Tag archives: DNA testing

A Thank You From Our CEO

A Thank You From Our CEO

As we head into 2017, I want to thank you for using Paw Print Genetics. Our goal is to exceed your expectations every time you use us, from our concierge level of service, our uncompromising commitment to quality, and our highly accurate testing. We are passionate about bringing you the tests that you need to enhance your breeding program and to be a partner with you to help you breed the healthiest dogs possible.  We know that you have a lot of choices in genetic testing laboratories and are grateful that you continue to choose Paw Print Genetics. 

Wishing you a happy, healthy and prosperous New Year,

Lisa G. Shaffer, PhD

A Letter from our CEO

A Letter from our CEO

Since the announcement that we ended our litigation over the gene patents for  progressive retinal atrophy (prcd), collie eye anomaly, congenital stationary night blindness in Briards, and retinal dysplasia/oculoskeletal dysplasia in Labradors, there has been a huge outpouring of encouragement and congratulations from our customers. At Paw Print Genetics, we are all very touched by this support.

I have also received a number of emails from customers worried that we may raise our prices because of this new sublicense. I have even seen this question debated on Facebook and understand the concern.  As you can imagine, the lawsuits from the past couple of years were expensive. We paid hundreds of thousands of dollars in legal fees to support our cases.  Last year, we won our case in Federal court and the patent for exercise-induced collapse (EIC) was invalidated. This allowed our customers to register their EIC results with the Orthopedic Foundation for Animals (OFA), but also cleared the way for other laboratories to offer this test without fear of litigation, even though they did not participate in the lawsuits or help fund our cause. As we are recovering from these huge litigation costs, we are doing all ...

How to Order Genetic Testing on an Upcoming Litter of Puppies

How to Order Genetic Testing on an Upcoming Litter of Puppies

The most common question that I receive goes something like this…”I have an upcoming litter.  How do I take advantage of this great sale before the pups have names and registration numbers?”

Paw Print Genetics provides a lot of services ‘behind the scenes’ that you may not know about.  Here we review our most popular services – all at no extra charge to you!

You can order tests for your pups before they are born!  Place an order with Paw Print Genetics anticipating the number of pups you are expecting. Name each pup a separate name, such as pup1, pup2, etc. Once they are born, you can update each pup with their birth date and sex. You can edit their name and add a collar color or some other identifier like coat color. Now you are ready to send in your samples!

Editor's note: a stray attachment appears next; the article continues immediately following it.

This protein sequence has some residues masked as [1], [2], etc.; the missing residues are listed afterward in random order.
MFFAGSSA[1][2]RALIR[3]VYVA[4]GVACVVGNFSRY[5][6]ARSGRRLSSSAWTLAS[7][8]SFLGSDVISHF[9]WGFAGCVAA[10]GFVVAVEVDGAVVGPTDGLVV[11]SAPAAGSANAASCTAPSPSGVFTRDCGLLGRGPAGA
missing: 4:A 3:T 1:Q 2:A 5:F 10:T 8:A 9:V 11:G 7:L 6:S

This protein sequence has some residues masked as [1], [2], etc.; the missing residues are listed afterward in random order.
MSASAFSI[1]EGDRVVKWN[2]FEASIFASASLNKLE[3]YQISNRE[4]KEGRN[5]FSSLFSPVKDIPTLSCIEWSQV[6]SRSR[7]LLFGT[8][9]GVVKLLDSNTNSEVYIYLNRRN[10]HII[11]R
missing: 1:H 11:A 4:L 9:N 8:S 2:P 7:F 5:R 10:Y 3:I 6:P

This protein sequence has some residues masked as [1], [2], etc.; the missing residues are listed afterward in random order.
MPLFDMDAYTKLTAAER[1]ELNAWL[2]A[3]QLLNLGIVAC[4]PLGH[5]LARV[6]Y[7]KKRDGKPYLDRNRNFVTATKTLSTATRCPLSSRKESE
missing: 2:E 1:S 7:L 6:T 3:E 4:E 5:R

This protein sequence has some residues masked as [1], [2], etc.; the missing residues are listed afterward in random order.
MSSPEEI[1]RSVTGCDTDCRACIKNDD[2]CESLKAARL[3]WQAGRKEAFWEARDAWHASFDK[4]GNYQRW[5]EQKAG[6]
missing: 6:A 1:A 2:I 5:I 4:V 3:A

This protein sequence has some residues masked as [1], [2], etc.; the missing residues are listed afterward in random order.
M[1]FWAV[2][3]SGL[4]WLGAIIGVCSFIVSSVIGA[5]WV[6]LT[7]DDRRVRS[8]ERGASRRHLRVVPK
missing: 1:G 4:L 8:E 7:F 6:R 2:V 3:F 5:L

Review all of our samples types because some samples, like dewclaws and umbilical cords will get you results much sooner than waiting on the best time to do cheek swabs in a puppy.

If you over estimated your litter size or just wanted to order extra tests to take advantage of the savings, you ...

The Complexity of the Canine Genome

The Complexity of the Canine Genome

Genetic testing may seem simple on the surface.  Order a test.  If it’s positive, the dog will have symptoms.  If it’s negative, there is no risk for the disease.  Open and shut.  However, there are many molecular details that can make genetic testing extremely complicated.  Today’s topic is reviewing these facts and how they impact the diagnosis of a genetic condition and the chance it may happen again.  My goal isn’t to bestow upon you an honorary degree in genetics, but to help you understand how these diseases are diagnosed and how genetic testing for those diseases is designed and interpreted.

Although genetic testing is expanding at an extremely fast pace, it is not perfect.  Genetic testing can allow you eliminate certain conditions but, unfortunately, nobody has a crystal ball and can therefore, not exclude all possible diseases in any dog. Genetic tests are designed after a mutation causing a disease has been described in the medical literature. It may be a mutation common in a particular breed or it may be very rare. In addition, it may not be the only mutation in that gene, or there may be other genes ...

The Variability of Certain Canine Diseases

The Variability of Certain Canine Diseases